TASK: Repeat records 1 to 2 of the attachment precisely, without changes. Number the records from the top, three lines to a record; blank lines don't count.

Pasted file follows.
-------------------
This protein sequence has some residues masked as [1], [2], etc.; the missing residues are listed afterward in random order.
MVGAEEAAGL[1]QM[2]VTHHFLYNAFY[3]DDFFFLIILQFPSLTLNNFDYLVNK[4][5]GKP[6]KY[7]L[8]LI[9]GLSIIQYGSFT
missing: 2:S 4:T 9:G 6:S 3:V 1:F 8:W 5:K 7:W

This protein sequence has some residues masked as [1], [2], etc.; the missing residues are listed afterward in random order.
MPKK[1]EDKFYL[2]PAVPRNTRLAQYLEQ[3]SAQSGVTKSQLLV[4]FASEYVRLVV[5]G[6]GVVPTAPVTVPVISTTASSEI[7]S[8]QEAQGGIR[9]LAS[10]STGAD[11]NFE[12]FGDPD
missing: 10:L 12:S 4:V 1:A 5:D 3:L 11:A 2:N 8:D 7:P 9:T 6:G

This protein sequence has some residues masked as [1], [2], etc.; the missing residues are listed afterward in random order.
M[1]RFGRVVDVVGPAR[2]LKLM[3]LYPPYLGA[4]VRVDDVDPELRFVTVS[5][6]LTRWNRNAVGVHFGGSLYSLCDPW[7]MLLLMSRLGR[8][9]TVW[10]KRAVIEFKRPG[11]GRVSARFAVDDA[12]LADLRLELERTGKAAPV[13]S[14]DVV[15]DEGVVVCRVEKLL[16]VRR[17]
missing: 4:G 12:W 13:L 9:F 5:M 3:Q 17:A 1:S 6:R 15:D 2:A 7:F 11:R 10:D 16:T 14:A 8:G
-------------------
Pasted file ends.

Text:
This protein sequence has some residues masked as [1], [2], etc.; the missing residues are listed afterward in random order.
MVGAEEAAGL[1]QM[2]VTHHFLYNAFY[3]DDFFFLIILQFPSLTLNNFDYLVNK[4][5]GKP[6]KY[7]L[8]LI[9]GLSIIQYGSFT
missing: 2:S 4:T 9:G 6:S 3:V 1:F 8:W 5:K 7:W

This protein sequence has some residues masked as [1], [2], etc.; the missing residues are listed afterward in random order.
MPKK[1]EDKFYL[2]PAVPRNTRLAQYLEQ[3]SAQSGVTKSQLLV[4]FASEYVRLVV[5]G[6]GVVPTAPVTVPVISTTASSEI[7]S[8]QEAQGGIR[9]LAS[10]STGAD[11]NFE[12]FGDPD
missing: 10:L 12:S 4:V 1:A 5:D 3:L 11:A 2:N 8:D 7:P 9:T 6:G